Give Some Credit To the Masses Catering to the credit starved should be the way forward
Opinions expressed by Entrepreneur contributors are their own.
You're reading Entrepreneur India, an international franchise of Entrepreneur Media.
Data suggests India has nearly 64 million credit cards in use as of 2021. This has increased from the nearly 58 million credit cards in August 2020. India's credit card network works in an endless loop. To be a part of this network, one requires a solid credit footprint, and in order to build that footprint, one requires a network that allows them to get a credit card. The thing about credit cards is that they also become a status symbol of sorts: they give the impression to the owner that because they now earn a certain amount, their banks deem them credit worthy and society perceives them as having gone up a rung in the ladder called success.
Traditional banking formats tend to alienate a large section of credit-starved people. The fintech ecosystem offers a more democratic setup by giving a platform for instant funds to the unserved and underserved sections of the society. "Nobody should be credit starved' is a fairly achievable target if companies begin to focus on serving the masses. Several companies operating in this space aim to empower customers by improving their financial health, leading to customers' inclusivity, growth and eventual economic independence.
Industry body ASSOCHAM suggests that India's digital payments market is expected to more than double: from $64.8 billion this year to $135.2 billion by 2023. In order to support such growth, the digital payments market would need to open up further. Just as credit cards are getting popular, fintech companies can fill the supply gap by meeting the increasing demand. To understand how best to support the masses and to ensure they get the credit they deserve, it's essential to understand what a customer really needs.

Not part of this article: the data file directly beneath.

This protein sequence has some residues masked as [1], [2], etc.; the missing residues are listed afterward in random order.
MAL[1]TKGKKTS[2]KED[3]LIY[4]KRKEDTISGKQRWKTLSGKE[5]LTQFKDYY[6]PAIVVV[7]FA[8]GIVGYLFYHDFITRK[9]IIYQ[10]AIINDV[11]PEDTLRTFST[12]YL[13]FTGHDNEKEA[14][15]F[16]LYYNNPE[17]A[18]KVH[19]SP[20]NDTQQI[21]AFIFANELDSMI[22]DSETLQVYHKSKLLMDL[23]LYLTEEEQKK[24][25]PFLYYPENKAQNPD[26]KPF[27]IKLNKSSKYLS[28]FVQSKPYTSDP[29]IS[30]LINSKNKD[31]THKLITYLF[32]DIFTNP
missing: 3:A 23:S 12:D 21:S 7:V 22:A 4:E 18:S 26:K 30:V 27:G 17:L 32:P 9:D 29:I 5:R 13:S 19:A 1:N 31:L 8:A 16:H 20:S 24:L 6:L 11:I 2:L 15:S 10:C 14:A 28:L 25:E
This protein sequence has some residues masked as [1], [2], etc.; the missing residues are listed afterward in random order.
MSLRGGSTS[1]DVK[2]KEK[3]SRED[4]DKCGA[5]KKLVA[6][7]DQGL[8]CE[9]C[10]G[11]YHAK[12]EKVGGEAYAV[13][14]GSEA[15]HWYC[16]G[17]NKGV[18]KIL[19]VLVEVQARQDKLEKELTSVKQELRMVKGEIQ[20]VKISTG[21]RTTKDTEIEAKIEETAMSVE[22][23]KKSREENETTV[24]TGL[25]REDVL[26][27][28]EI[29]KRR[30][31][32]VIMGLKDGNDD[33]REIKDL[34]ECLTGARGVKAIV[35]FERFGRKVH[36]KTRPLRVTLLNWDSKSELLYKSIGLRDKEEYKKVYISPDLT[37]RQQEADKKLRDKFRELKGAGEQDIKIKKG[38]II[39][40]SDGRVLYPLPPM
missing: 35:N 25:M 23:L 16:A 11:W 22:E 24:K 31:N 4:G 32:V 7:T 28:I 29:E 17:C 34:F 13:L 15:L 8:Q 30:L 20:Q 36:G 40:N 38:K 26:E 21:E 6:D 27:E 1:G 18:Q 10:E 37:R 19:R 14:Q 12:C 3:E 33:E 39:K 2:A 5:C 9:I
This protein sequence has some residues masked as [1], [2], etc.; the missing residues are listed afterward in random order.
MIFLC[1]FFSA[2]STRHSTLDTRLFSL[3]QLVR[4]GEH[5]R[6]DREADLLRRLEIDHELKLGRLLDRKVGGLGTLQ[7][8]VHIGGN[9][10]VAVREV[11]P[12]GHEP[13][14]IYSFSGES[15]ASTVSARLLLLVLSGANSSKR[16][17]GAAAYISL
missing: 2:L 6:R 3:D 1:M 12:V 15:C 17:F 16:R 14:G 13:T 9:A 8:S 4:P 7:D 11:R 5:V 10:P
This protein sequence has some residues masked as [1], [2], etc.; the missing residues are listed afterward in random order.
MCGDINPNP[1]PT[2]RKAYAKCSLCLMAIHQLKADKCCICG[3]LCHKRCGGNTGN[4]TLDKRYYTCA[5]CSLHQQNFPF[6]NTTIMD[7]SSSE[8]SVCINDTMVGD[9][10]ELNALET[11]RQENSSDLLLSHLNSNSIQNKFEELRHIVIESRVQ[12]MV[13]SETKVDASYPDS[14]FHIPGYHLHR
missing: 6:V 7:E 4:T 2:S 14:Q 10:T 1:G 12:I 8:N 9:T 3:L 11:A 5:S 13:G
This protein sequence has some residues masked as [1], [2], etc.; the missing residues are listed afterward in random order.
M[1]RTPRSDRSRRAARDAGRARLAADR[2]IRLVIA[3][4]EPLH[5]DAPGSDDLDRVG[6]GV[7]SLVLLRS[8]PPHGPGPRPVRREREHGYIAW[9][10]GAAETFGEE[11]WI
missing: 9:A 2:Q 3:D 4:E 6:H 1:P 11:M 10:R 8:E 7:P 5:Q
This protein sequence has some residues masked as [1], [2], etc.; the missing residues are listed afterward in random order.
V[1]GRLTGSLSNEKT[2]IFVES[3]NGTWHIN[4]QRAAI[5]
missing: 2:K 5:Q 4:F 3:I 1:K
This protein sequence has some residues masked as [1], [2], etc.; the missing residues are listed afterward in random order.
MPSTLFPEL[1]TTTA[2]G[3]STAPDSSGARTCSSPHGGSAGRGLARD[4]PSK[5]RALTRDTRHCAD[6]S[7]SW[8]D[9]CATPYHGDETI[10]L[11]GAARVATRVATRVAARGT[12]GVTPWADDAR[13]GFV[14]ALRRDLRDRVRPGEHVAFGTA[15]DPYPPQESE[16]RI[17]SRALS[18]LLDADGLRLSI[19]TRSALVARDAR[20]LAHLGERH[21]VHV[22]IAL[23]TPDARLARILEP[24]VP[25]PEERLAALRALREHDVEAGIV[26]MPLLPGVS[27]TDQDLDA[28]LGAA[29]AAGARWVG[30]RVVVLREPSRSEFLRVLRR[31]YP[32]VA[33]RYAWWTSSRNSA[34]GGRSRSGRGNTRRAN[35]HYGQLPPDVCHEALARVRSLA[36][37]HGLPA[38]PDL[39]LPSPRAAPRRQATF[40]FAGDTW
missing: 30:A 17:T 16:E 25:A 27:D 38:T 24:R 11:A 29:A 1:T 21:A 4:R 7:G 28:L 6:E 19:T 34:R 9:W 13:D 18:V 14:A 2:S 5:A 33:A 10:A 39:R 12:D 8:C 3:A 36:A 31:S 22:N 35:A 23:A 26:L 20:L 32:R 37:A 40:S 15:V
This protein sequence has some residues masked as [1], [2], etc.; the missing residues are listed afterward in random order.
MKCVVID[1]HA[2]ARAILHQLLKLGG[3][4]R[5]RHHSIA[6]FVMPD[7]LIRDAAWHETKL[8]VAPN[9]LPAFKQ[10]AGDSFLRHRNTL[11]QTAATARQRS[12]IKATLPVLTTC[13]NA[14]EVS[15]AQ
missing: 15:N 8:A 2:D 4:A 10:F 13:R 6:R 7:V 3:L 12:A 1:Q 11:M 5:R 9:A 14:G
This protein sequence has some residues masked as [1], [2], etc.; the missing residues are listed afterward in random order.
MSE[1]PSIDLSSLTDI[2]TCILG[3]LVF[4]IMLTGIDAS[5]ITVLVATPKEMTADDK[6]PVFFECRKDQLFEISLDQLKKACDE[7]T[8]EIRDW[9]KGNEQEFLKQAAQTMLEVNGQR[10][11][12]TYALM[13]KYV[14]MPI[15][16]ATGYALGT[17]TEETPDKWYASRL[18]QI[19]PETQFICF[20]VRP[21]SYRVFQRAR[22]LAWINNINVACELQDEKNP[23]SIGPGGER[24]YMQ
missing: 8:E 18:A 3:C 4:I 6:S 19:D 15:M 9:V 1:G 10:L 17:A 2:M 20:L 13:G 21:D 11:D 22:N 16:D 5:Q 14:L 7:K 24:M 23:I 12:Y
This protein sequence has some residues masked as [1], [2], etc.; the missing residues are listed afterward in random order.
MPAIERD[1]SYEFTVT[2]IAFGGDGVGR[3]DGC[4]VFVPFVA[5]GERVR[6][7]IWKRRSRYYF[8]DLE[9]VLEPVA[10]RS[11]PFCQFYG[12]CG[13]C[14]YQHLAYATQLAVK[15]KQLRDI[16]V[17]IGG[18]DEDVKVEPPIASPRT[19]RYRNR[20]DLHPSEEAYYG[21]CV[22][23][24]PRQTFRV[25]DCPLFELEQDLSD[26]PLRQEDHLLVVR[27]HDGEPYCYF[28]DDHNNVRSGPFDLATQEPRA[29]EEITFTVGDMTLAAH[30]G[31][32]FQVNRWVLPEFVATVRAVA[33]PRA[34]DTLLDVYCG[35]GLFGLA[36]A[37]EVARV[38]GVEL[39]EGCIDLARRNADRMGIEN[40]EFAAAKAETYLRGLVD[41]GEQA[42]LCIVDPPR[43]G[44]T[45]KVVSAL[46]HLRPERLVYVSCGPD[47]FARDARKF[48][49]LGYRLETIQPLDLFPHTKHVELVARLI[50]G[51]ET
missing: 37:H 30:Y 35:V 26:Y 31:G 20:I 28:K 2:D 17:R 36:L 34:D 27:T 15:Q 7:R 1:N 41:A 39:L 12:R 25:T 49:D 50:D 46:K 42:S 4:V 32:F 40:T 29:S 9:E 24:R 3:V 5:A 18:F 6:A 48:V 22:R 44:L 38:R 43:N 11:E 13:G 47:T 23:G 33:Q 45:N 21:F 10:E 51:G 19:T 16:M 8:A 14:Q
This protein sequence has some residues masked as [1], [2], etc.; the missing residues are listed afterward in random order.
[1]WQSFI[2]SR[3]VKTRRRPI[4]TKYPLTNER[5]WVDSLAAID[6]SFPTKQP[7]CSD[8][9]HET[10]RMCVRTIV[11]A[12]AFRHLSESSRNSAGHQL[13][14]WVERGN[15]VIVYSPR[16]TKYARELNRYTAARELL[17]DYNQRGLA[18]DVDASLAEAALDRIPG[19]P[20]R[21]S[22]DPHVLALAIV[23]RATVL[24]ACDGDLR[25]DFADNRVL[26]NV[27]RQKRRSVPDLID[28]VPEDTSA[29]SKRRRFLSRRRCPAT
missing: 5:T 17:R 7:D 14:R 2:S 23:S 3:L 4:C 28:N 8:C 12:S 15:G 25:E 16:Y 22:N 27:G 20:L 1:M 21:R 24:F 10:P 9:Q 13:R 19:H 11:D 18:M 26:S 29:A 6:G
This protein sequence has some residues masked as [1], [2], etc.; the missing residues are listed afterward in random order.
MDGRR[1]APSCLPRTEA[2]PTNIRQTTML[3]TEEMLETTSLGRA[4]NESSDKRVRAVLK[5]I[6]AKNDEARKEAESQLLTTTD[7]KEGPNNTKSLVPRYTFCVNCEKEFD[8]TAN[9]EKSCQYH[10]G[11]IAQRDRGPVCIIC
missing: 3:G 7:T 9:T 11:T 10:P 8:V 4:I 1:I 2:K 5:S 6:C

Some customers have deep-rooted needs, such as supporting their families, buying groceries, repairing their homes, the like. People with limited earnings, people looking to grow their earnings, the salaried and the self-employed; each category would like access to credit, or at least have the freedom to aspire for credit. On the other end of the credit spectrum are those who have lifestyle and occasion-based requirements. These could be to upgrade to a car from a bike; an international trip; earning reward points on their cards, essentially to be deemed credit-worthy by their banks. Everybody deserves a shot at getting credit, and the opportunity to fulfill their dreams.
Fintech companies can help, and are helping people realise these dreams. They give space to people new to the universe of credit to build their credit, which then allows people to take on larger financial steps. These are lifetime free cards that have zero membership or joining fee, annual fee or hidden fee; free ATM withdrawals, instant funds ranging from as low as INR 1,000 to up to INR 5,00,000, which allows credit to be available to a larger customer base. Fintech companies offer cashback offers, allow these offers to repay a customer's EMI, and even act as a virtual and physical card for varied purposes: shopping, traveling and eating.
By continuing to serve the underserved, fintech companies are making credit available to the masses.